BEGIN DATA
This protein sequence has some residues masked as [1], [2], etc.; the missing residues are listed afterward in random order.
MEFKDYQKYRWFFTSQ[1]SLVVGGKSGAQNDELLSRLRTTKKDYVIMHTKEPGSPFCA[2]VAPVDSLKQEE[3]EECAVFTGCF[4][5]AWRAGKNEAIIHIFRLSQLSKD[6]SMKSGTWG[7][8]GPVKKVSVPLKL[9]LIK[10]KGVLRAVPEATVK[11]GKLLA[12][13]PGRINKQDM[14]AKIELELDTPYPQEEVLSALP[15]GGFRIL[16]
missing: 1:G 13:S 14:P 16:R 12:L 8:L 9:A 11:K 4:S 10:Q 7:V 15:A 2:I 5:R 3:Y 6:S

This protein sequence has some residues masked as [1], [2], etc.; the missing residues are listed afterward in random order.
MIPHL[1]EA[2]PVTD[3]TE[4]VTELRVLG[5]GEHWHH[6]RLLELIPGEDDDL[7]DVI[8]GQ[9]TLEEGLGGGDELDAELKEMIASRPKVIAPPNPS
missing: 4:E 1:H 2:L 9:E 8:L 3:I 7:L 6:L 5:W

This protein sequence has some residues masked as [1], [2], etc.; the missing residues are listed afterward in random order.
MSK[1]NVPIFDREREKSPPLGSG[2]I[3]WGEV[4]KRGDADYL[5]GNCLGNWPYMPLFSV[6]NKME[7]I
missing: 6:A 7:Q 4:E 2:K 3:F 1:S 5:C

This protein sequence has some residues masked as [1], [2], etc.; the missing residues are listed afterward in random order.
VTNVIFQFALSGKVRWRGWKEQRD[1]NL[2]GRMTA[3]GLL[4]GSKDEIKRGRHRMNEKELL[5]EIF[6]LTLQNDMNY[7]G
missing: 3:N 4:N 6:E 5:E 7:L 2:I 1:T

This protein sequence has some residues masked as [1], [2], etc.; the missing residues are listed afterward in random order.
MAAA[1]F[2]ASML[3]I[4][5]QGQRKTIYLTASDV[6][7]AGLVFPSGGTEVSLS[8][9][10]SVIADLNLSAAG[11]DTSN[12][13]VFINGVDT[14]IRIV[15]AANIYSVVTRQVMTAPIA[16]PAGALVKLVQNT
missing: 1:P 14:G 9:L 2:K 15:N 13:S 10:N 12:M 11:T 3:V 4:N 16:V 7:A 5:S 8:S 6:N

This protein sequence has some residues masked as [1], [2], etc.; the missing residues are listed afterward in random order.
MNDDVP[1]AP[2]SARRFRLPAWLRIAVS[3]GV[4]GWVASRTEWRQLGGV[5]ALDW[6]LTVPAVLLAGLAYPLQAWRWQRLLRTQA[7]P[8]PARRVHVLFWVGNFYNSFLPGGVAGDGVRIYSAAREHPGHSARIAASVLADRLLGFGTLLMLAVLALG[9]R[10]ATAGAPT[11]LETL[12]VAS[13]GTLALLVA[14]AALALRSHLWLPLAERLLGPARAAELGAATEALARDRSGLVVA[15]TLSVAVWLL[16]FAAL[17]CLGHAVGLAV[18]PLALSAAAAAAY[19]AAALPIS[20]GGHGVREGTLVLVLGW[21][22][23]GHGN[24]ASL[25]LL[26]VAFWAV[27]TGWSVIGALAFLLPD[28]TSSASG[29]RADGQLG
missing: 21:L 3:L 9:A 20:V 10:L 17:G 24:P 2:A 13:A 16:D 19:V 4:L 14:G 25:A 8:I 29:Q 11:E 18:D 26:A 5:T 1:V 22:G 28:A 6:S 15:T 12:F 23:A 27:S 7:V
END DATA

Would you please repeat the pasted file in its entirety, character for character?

This protein sequence has some residues masked as [1], [2], etc.; the missing residues are listed afterward in random order.
MEFKDYQKYRWFFTSQ[1]SLVVGGKSGAQNDELLSRLRTTKKDYVIMHTKEPGSPFCA[2]VAPVDSLKQEE[3]EECAVFTGCF[4][5]AWRAGKNEAIIHIFRLSQLSKD[6]SMKSGTWG[7][8]GPVKKVSVPLKL[9]LIK[10]KGVLRAVPEATVK[11]GKLLA[12][13]PGRINKQDM[14]AKIELELDTPYPQEEVLSALP[15]GGFRIL[16]
missing: 1:G 13:S 14:P 16:R 12:L 8:L 9:A 11:K 4:S 10:Q 7:V 15:A 2:I 5:R 3:Y 6:S

This protein sequence has some residues masked as [1], [2], etc.; the missing residues are listed afterward in random order.
MIPHL[1]EA[2]PVTD[3]TE[4]VTELRVLG[5]GEHWHH[6]RLLELIPGEDDDL[7]DVI[8]GQ[9]TLEEGLGGGDELDAELKEMIASRPKVIAPPNPS
missing: 4:E 1:H 2:L 9:E 8:L 3:I 7:L 6:L 5:W

This protein sequence has some residues masked as [1], [2], etc.; the missing residues are listed afterward in random order.
MSK[1]NVPIFDREREKSPPLGSG[2]I[3]WGEV[4]KRGDADYL[5]GNCLGNWPYMPLFSV[6]NKME[7]I
missing: 6:A 7:Q 4:E 2:K 3:F 1:S 5:C

This protein sequence has some residues masked as [1], [2], etc.; the missing residues are listed afterward in random order.
VTNVIFQFALSGKVRWRGWKEQRD[1]NL[2]GRMTA[3]GLL[4]GSKDEIKRGRHRMNEKELL[5]EIF[6]LTLQNDMNY[7]G
missing: 3:N 4:N 6:E 5:E 7:L 2:I 1:T

This protein sequence has some residues masked as [1], [2], etc.; the missing residues are listed afterward in random order.
MAAA[1]F[2]ASML[3]I[4][5]QGQRKTIYLTASDV[6][7]AGLVFPSGGTEVSLS[8][9][10]SVIADLNLSAAG[11]DTSN[12][13]VFINGVDT[14]IRIV[15]AANIYSVVTRQVMTAPIA[16]PAGALVKLVQNT
missing: 1:P 14:G 9:L 2:K 15:N 13:S 10:N 12:M 11:T 3:V 4:N 16:V 7:A 5:S 8:S 6:N

This protein sequence has some residues masked as [1], [2], etc.; the missing residues are listed afterward in random order.
MNDDVP[1]AP[2]SARRFRLPAWLRIAVS[3]GV[4]GWVASRTEWRQLGGV[5]ALDW[6]LTVPAVLLAGLAYPLQAWRWQRLLRTQA[7]P[8]PARRVHVLFWVGNFYNSFLPGGVAGDGVRIYSAAREHPGHSARIAASVLADRLLGFGTLLMLAVLALG[9]R[10]ATAGAPT[11]LETL[12]VAS[13]GTLALLVA[14]AALALRSHLWLPLAERLLGPARAAELGAATEALARDRSGLVVA[15]TLSVAVWLL[16]FAAL[17]CLGHAVGLAV[18]PLALSAAAAAAY[19]AAALPIS[20]GGHGVREGTLVLVLGW[21][22][23]GHGN[24]ASL[25]LL[26]VAFWAV[27]TGWSVIGALAFLLPD[28]TSSASG[29]RADGQLG
missing: 21:L 3:L 9:A 20:V 10:L 17:G 24:P 2:A 13:A 16:D 19:V 4:L 14:G 25:A 8:I 29:Q 11:E 18:D 26:A 5:T 1:V 22:G 28:A 6:S 15:T 12:F 23:A 27:S 7:V